Consumers love promotions, regardless of how much money they earn. And they are increasingly savvy at navigating print, digital, mobile and social platforms to get deals. This is especially true of Millennials.
Eighty percent of consumers consider themselves "promotion sensitive" or "price conscious," per marketing firm Valassis' “Shopper Marketing Report,” compiled using data from Ipsos. The survey, fielded online last year, also suggests that nearly three-quarters of consumers go looking for deals after having heard about them on social media.
And a lot of Millennials -- about 67% -- like to showroom. In addition, Millennials are far more likely to be coupon users, especially in tandem with their mobile devices. Seventy-nine percent use paperless coupons from retailers versus 64% of the total. Ninety-two percent download coupons to their retailer cards before shopping; and 80% do so while at the store, versus 64% of everyone.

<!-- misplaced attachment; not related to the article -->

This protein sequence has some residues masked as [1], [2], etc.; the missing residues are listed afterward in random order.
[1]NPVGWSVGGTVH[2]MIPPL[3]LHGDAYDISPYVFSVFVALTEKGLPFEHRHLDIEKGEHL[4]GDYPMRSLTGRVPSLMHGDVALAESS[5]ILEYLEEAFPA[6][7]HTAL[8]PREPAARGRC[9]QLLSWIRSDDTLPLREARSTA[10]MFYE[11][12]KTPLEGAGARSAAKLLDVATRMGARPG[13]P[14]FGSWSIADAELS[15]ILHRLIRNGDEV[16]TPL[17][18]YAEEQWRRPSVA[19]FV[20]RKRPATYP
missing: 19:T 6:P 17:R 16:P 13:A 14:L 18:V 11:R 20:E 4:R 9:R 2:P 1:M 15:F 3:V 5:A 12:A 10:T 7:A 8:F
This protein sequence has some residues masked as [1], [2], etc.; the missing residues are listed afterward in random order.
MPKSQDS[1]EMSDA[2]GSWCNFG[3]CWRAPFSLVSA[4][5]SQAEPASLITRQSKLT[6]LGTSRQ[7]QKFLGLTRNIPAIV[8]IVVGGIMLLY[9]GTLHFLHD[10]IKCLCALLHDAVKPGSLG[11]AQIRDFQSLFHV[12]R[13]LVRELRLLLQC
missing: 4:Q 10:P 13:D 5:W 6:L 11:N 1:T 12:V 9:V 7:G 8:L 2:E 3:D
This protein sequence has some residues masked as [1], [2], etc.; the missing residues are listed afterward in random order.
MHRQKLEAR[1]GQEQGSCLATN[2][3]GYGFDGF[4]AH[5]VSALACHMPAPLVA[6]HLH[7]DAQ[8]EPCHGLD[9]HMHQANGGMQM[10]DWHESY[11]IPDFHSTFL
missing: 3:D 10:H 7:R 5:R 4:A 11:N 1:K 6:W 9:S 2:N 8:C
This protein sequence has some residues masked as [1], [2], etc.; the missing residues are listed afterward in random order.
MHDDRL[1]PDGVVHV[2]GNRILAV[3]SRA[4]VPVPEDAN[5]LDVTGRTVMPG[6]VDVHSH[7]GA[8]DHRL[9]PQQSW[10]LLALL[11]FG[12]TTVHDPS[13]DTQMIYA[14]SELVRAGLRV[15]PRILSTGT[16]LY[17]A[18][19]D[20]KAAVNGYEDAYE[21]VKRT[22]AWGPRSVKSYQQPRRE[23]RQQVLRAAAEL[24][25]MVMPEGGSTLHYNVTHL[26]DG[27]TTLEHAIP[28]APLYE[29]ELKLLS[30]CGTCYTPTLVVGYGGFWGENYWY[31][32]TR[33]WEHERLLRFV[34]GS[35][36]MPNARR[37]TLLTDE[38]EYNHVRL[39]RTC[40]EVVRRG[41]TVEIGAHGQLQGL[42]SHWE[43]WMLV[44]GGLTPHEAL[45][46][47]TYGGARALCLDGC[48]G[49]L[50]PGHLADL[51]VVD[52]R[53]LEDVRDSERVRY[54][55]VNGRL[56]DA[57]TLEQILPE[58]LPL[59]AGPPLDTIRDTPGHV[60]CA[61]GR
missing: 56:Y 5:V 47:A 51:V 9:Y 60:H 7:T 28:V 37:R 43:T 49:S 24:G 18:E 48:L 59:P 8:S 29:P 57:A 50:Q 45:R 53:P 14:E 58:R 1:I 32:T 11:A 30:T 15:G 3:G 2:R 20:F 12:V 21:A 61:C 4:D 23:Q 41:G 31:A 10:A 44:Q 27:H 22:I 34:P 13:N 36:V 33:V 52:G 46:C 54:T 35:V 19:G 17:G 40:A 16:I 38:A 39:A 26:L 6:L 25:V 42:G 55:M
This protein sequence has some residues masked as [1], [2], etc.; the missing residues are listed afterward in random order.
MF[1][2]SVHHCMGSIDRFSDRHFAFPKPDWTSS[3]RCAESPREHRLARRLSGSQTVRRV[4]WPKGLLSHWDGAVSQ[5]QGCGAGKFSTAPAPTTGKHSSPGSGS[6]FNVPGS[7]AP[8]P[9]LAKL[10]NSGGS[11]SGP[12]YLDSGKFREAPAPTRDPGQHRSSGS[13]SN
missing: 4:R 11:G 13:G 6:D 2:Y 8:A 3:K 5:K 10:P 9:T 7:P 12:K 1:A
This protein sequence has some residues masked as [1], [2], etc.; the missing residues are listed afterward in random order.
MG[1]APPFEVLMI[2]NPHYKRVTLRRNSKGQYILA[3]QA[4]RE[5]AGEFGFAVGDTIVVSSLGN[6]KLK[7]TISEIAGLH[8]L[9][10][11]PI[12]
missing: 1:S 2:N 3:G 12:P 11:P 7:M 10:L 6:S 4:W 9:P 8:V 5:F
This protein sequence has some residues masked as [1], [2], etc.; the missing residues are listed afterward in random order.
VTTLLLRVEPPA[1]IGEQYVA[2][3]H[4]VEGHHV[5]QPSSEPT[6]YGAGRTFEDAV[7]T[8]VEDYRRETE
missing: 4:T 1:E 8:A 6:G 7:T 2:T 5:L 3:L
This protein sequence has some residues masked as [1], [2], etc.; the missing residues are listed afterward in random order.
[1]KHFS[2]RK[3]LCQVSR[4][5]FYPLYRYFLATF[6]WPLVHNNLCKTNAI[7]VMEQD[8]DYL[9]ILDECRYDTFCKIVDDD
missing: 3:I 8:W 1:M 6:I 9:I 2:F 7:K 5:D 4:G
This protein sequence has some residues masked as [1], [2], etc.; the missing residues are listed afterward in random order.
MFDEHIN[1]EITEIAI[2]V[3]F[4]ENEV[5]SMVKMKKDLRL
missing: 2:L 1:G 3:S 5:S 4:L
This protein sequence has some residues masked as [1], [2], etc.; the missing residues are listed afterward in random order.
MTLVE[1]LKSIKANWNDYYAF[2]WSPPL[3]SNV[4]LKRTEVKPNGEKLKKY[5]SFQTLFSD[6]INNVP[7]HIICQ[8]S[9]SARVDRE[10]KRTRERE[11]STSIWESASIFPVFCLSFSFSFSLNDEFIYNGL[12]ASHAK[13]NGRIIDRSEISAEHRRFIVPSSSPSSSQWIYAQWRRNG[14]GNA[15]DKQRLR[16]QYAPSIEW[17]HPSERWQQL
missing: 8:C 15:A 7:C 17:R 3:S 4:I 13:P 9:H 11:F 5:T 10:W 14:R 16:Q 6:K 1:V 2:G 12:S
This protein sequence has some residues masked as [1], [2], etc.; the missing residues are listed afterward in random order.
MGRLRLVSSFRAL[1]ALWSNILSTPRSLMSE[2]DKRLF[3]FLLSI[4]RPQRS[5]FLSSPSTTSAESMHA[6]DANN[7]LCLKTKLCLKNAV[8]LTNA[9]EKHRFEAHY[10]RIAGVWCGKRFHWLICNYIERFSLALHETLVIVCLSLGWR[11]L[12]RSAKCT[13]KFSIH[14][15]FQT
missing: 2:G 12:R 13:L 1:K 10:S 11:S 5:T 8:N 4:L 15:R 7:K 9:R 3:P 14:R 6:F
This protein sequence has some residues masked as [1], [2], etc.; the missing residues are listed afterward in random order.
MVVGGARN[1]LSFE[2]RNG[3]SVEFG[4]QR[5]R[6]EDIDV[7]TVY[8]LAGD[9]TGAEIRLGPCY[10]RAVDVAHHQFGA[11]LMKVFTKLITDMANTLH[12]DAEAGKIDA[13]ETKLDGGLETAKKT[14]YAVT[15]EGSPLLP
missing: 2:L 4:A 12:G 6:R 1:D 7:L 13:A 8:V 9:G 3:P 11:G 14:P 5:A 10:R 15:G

About 40% of Millennials -- who account for 21% of consumer spend, per the study -- say their coupon usage has increased over the past year; and a quarter of them say their use of smartphones to get deals has increased.
Lisa Reynolds, Valassis VP of brand strategy and campaign solutions, says consumers’ media diversity when it comes to deal hunting makes it important to figure out where and when to deliver the message via print, digital and in-store media. “With a holistic view of the consumer, marketers can best identify their target audience and optimal ways to reach and activate them along their path to purchase.”
Hispanic consumers, who will comprise about 19% of the population by 2020, per the study, have also increased their use of smartphones, online search, and frequent shopper/loyalty cards. They are also more likely than the general population to combine print and digital offers. About 95% of Hispanic Internet users download coupons from retailer Web sites or mobile apps before shopping.
The study was fielded in August last year, via online consumer opinion panel. Consumers were emailed an invitation to participate in the survey and were given three days to complete it, per the firm. The survey was closed at 1,000 completed responses, which were weighted by national census data.